The barrels lookd well finished, fitted and chambered. The bores looked good also. The tang is drilled and tapped for a tang sight but the rifle is not drilled and tapped for a scope. Since mostly older (presbyopic bifocal wearing) guys buy these they should have drilled and tapped these rifles for a scope. The factory open sight is a stamped piece of junk but that is a small thing to me. As soon as I can save the cost of a .38/55 I am going to buy one. Maybe they will eventually sell it in .50/70 too.
Ed
 

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Oops, I forgot one thing. The Uberti HW action is different in one regard.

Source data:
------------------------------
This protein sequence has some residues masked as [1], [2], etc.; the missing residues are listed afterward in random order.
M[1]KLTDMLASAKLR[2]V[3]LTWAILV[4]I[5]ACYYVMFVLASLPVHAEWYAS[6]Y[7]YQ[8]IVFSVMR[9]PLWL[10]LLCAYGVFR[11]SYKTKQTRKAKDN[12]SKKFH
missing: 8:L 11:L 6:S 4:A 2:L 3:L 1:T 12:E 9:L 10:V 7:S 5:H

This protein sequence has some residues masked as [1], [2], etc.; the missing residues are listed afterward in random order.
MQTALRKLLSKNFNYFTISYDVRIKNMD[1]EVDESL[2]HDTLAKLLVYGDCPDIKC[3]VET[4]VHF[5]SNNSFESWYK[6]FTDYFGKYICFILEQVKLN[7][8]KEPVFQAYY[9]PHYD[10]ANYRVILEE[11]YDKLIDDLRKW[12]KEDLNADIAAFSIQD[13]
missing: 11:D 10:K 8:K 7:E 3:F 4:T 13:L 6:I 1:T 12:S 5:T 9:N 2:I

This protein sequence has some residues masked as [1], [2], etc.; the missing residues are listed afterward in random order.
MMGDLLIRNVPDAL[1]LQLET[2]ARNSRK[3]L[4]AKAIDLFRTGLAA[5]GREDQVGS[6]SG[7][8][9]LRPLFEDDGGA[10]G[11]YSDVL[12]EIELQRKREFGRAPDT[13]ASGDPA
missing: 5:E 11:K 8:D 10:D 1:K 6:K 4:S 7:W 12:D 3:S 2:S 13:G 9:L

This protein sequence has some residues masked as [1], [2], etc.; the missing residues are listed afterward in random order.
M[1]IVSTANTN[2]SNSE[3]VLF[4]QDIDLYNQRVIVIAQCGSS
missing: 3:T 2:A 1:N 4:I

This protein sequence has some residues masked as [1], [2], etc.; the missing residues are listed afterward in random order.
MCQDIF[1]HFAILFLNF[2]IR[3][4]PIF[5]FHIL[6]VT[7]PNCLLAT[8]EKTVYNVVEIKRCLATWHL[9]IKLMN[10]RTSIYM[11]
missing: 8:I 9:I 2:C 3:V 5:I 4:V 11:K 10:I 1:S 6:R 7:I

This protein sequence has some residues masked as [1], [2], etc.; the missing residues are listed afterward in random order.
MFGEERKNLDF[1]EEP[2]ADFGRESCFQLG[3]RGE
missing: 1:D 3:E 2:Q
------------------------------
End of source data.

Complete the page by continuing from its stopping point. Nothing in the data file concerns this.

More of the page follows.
When opened the action only moves the hammer back to a quarter or half cocked position. I like this a lot. You can always cock it if you need to. Otherwise it is a little safer. I dislike having to lower a cocked hammer on a loaded rifle especially if it has a scope crowding my thumb. Also, as a result, the action works a little easier and smoother since it is not having to do the work of completely cocking the hammer. For competition this action may not be as well liked since it be slower to use but I preferred it from the first time I opend one.

Ed
 

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Ed, according to my readings of DeHaas Singleshot Rifles and Actions, that feature became common to all of the later produced Winchester singleshots with the addition of a fly to all the hammers. The fly lets the sear bypass the fullcock notch when the block is raised.

On another note, Taylor shows a beautiful low wall in .22 RF on their website.

Greg